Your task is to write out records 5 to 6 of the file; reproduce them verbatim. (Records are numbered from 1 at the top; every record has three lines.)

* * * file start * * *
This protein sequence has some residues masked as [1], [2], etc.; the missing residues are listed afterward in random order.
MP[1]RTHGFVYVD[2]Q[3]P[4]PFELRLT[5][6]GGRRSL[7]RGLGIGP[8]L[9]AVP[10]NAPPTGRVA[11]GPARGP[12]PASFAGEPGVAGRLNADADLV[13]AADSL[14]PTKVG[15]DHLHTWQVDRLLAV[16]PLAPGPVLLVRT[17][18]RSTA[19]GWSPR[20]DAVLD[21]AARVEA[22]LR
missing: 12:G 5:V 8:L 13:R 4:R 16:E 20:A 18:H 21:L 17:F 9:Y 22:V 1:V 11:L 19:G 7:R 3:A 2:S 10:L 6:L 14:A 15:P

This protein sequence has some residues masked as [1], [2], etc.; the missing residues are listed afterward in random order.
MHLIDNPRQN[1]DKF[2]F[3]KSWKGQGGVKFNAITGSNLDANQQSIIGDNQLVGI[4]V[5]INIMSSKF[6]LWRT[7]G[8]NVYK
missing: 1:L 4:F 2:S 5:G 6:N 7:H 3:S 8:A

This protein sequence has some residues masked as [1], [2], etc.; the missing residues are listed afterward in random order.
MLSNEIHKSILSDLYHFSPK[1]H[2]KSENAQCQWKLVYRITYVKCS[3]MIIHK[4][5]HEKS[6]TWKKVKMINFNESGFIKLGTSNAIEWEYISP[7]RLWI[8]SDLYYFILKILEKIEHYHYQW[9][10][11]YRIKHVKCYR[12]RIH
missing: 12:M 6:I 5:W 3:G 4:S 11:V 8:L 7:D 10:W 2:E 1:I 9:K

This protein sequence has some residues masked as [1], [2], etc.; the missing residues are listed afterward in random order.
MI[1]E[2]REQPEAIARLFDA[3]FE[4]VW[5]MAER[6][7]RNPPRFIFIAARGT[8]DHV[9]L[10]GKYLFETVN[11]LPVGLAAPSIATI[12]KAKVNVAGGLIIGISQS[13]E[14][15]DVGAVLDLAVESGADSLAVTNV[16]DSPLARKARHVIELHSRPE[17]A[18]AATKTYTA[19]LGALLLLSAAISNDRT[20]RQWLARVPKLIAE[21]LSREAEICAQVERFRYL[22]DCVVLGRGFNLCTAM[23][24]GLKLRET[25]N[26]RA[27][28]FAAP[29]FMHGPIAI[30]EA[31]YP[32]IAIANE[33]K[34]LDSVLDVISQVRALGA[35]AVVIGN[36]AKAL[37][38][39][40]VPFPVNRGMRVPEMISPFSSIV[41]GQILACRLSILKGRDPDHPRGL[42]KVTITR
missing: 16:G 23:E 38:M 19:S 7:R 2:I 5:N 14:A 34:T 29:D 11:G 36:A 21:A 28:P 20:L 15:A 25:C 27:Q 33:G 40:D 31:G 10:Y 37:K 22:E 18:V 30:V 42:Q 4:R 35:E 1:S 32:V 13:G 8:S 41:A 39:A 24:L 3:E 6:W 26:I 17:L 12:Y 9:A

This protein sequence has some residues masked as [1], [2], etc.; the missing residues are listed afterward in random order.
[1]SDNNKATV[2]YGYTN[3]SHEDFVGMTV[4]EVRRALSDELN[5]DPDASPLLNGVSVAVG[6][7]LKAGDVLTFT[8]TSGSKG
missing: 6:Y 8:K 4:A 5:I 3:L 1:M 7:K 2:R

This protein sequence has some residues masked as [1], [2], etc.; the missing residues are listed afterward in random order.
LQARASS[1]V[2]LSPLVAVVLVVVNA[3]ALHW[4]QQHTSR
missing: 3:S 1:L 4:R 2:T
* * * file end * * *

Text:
This protein sequence has some residues masked as [1], [2], etc.; the missing residues are listed afterward in random order.
[1]SDNNKATV[2]YGYTN[3]SHEDFVGMTV[4]EVRRALSDELN[5]DPDASPLLNGVSVAVG[6][7]LKAGDVLTFT[8]TSGSKG
missing: 6:Y 8:K 4:A 5:I 3:L 1:M 7:K 2:R

This protein sequence has some residues masked as [1], [2], etc.; the missing residues are listed afterward in random order.
LQARASS[1]V[2]LSPLVAVVLVVVNA[3]ALHW[4]QQHTSR
missing: 3:S 1:L 4:R 2:T